09-28-2003, 11:20 PM
Yup, and the Irish dresses can make you look prego also if they are cut too tight in the bodice. I've had that experiance I'd rather not relive. I lost weight and looked fine later, but it was disheartening at first.

Something that can be done is making a non pointed bodice, with piccadills. It looks lovely if you are really worried about feeling uncomfterable in your own skin while wearing it. It should A.) Make you feel good. B.) Not make you want to cry. C.) Give you spunk. That's what garb does for me. I'm plus sized, and feel spunky in garb.

Good Boning is a definate. I can't use plastic zip ties, they don't suport me. I'd love to know what ones you all are you using. My husband brought home industral ones and those didn't work. And they were huge.

I'm trying think aluminum flats 1/2 wide as a experiment, and Fish tape from Electrical fish tape reels. I'm going to coat them, dip them and seal them. They are the same thickness as the old boning I used, and this is a new test bodice, so we'll see. I've heard the nightmere stories, but I've gotta try it. ;)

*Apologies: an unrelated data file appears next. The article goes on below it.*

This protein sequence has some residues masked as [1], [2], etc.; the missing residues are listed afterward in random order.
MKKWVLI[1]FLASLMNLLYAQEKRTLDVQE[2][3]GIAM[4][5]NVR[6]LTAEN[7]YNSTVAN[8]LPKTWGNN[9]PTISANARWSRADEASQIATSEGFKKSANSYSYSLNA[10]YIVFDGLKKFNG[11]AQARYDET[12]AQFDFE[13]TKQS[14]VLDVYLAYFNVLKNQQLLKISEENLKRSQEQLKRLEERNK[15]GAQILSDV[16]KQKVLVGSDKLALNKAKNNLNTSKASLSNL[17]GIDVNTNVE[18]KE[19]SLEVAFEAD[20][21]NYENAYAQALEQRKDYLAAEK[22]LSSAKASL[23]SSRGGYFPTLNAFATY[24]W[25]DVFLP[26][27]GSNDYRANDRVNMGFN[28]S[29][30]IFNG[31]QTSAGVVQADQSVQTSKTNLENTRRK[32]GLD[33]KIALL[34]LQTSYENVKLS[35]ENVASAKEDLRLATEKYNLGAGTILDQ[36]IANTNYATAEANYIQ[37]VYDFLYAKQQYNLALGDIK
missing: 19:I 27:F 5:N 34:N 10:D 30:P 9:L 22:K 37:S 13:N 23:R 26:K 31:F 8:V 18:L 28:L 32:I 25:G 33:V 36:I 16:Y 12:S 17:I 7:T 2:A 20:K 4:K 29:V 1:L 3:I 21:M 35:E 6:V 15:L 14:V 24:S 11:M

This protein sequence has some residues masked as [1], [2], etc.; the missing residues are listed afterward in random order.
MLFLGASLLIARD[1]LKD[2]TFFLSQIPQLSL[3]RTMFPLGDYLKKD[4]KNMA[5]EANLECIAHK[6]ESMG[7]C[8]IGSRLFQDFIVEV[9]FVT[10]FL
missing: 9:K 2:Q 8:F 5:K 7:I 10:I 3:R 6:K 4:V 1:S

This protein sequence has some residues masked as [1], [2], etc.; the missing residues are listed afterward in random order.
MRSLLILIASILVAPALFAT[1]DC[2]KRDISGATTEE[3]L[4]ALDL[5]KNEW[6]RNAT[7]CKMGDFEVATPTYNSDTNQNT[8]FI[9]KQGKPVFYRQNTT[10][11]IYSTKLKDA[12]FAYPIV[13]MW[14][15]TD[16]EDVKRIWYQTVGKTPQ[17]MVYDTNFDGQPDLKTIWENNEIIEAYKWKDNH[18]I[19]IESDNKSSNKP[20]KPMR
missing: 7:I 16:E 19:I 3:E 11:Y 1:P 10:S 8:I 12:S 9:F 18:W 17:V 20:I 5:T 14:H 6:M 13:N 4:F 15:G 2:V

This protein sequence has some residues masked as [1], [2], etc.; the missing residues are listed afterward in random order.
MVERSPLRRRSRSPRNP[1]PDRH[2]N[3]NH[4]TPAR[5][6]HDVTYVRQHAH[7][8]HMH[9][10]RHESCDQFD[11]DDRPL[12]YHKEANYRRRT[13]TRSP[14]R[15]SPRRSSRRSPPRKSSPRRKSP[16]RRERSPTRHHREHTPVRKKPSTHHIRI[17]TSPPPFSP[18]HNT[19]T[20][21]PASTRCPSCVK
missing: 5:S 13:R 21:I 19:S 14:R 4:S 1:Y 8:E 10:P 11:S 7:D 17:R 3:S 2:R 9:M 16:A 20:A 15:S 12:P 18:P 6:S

Jeannie Fitzgerald
09-29-2003, 11:04 AM
Aluminum is normally too soft to use for boning. It takes a permanent bend too easily. The spring steel from fish tape would work better if it isn't too narrow (which would make it more likely to poke through).

I made a corset using thin stainless steel rulers (they come in different thicknesses). I split the rulers lengthwise to 5/8" width, cut them to length and rounded the corners, then dipped the ends in Dipt (a liquid vinyl used to coat tool handles; you can get it at hardware stores and home centers) so they wouldn't poke through. I had the divil's own time cutting the rulers lengthwise with aircraft shears. Next time I'll job it out to a machine shop and let them use a sheet metal shear (much easier on my hands and tools).